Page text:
Mountain running has been steadily rising in popularity, but getting the media coverage it deserves is proving to be a long and difficult ascent, writes GB international Lydia Sharpe
This is the first in a series of five articles written by junior writers as part of a competition offering budding young journalists the chance to get their work in print. From the submitted articles we have selected our favourite five, with the overall winner also receiving a 12-month subscription to Athletics Weekly magazine.
In which sport would you expect to see athletes racing up black ski slopes or running through the heart of a marble quarry in the mountains of Italy?
Extreme, crazy and mad, are just some of the words that have been assigned to mountain running. No one can deny that it takes huge amounts of strength, guts and determination to go up against some of the world’s best athletes and toughest mountains.
Many mountain races are set in some of the most beautiful locations in the world, with arguably the best views of any finishing line, and are just perfect for spectating.
In Europe, where mountain running receives much more publicity, spectators come out in force ringing cow bells and excited chants of “Allez! Allez! Allez!” echo across the slopes.
On the world stage Britain excels and this year has been its most successful year yet as they placed an impressive second behind Italy and won three from a possible four team medals in the European Championships. However, I wonder how many people in the UK are aware of this.
Compared to other athletics disciplines, mountain running does not get much media coverage, although Athletics Weekly is one of the few outlets that covers all of the major events. One of the reasons, of course, could be that there are not many races in the UK and people don’t know much about it. In European countries such as Italy, Austria and Switzerland, races take place most weekends and attract top international runners with huge numbers of competitors.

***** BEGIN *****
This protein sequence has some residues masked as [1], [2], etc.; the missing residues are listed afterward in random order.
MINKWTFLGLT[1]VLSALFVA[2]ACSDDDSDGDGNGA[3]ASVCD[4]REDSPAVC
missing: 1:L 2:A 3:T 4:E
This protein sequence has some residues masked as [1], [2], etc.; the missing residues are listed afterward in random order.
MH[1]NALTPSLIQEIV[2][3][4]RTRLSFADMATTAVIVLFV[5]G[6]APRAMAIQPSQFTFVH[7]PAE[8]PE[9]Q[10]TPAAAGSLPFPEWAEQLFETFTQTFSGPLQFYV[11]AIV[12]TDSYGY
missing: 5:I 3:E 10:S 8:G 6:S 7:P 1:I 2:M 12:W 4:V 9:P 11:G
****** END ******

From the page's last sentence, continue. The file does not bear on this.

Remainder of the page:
“When you’ve finished an international race at the bottom of the north face of the Eiger, it’s not quite the same as running 25 laps of a track!” – Robbie Simpson
Robbie Simpson, a double European silver medallist sponsored by Salomon, moved to Austria this summer to take up mountain running professionally.
He explains: “This is something that would be impossible in the UK. Although there are many fell races back home, they lack the publicity and big sponsors that the races in Europe attract.”
There is a misconception in the British athletics community that mountain running is less competitive and is for those who are not quick enough to make teams for track or cross country. In the UK it certainly isn’t as competitive as the traditional aspects of athletics, but on the world stage the GB teams had the lowest combined points total of any country, beating the likes of Italy and USA.
Britain’s top mountain runners are exceptional athletes and more than hold their own over the mud and on the track. Stockport’s Steve Vernon is a good example, having eight English National cross-country medals under his belt. He finished in an excellent fifth place in the 2013 European Mountain Running Championships in Borovets. Emma Clayton, the 2013 World Mountain Running Championships silver medallist, also finished fourth in the 2013 English National cross. Many mountain runners will tell you that the strength they gain from the mountains lends itself perfectly to cross country.
Mountain runners such as Simpson have chosen to focus on this side of the sport as the races take you to some of the most spectacular places around the world. He adds: “When you’ve finished an international race at the bottom of the north face of the Eiger, it’s not quite the same as running 25 laps of a track!”
With the World Mountain Running Championships in Wales next year, what better time for the British media to get behind GB’s mountain runners in Snowdonia while showcasing some of the most breath-taking landscapes?
» Lydia Sharpe, 19, runs for Durham and was runner-up in the 2014 British & Irish Junior Hill Running Championships
» Look out for the second article in this young writers’ competition series in the next edition of AW, out Thursday November 20